The European Union warned Thursday that it will ban drugs firms from exporting coronavirus vaccines to the UK and other countries until they make good on their promised deliveries to the bloc.
EU chief Ursula von der Leyen's stark warning -- which could hit UK-based AstraZeneca first -- came after a video summit of all 27 EU leaders and stoked fears that cross-Channel rivalry could damage global efforts to combat the pandemic.
Some leaders stressed that an embargo should be a last resort if negotiations for a better way of sharing vaccine production come up short, but von der Leyen and France's President Emmanuel Macron adopted an uncompromising tone.
"I think it is clear that first of all the company (AstraZeneca) has to catch up, has to honour the contract it has with the European member states, before it can engage again in exporting vaccines," von der Leyen told a news conference.
The focus of the latest row is an AstraZeneca plant in the Netherlands, which Prime Minister Boris Johnson's government claims as part of the British vaccine supply chain.
Macron declared his firm support for the Commission's plan, declaring "an end to naivety".
"I support the idea that we should block all possible exports for as long as the labs don't respect their commitments to Europeans," he said.
The Netherlands and Belgium, centres of EU vaccine production, are skittish at talk of an embargo, fearful that disruption to global supply chains could hurt other firms' production.
"The supply chains are so intricate, they're so intertwined, so it's not automatically a good thing if this new instrument is to be applied," Dutch Prime Minister Mark Rutte said, citing the example of a Belgian plant making BioNTech/Pfizer vaccines that relies on raw materials from Britain.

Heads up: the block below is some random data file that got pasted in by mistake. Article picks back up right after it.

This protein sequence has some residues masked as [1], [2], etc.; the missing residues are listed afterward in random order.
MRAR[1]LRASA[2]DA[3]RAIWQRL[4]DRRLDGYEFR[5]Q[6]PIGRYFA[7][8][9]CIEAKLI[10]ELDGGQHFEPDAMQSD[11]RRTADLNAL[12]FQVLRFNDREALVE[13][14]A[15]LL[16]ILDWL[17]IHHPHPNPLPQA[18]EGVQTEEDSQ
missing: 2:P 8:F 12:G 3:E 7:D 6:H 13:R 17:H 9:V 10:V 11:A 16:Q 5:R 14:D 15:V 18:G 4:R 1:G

But Rutte also told reporters he warned Johnson that the Netherlands would enforce any EU decision to halt exports -- even as he hoped for a quick resolution.
"Luckily at least the two (sides) are talking and it seems, I think, on Saturday or soon after they could come to an agreement," Rutte told reporters.
"That would be very helpful, because we are friends, the UK and the rest of Europe, and we need each other."
London was alarmed by von der Leyen's decision this week to tighten Europe's export control mechanism to give the Commission more leeway to block exports if EU vaccine supplies are at stake.
Johnson is also concerned that a ban that extends beyond UK-based AstraZeneca's disputed supply could also block BioNTech/Pfizer vaccines produced in Belgium.
- Tempers fray -
That would imperil Britain's vaccination drive, which has so far proved more successful than those of EU member states, which have been hit by a massive shortfall in deliveries.
As tempers frayed this week, a joint statement by the British government and the commission on Wednesday said both sides were looking for ways to cooperate towards a "win-win" compromise, but no details were given.
While Britain accuses the European Union of vaccine "nationalism", von der Leyen noted that the bloc was "the region that exports the most vaccines worldwide".
She said that, since the beginning of December, companies in the EU had sent 77 million doses of Covid vaccines out of the bloc -- with an EU official noting that more than a quarter of those went to Britain.
But von der Leyen said the next three months will see overall vaccine supplies more than triple and the EU -- population 450 million -- is on track to see 70 percent of adults fully vaccinated by mid-September.
AstraZeneca is expected to deliver 30 million doses to the EU in the first quarter, a pledge already radically reduced from the 120 million doses it was initially contracted to provide.
- Vaccine war? -
Another sensitive issue is the distribution of vaccines within Europe.
A group of six smaller states led by Austria demanded more doses after they missed an earlier opportunity to secure a bigger share of costlier vaccines by betting on the cheaper -- but unreliably supplied -- AstraZeneca one.
But after the talks, Rutte said Austria does not seem in "bad shape at the moment" and member states had asked ambassadors to find a solution for harder-hit Bulgaria, Croatia and Latvia.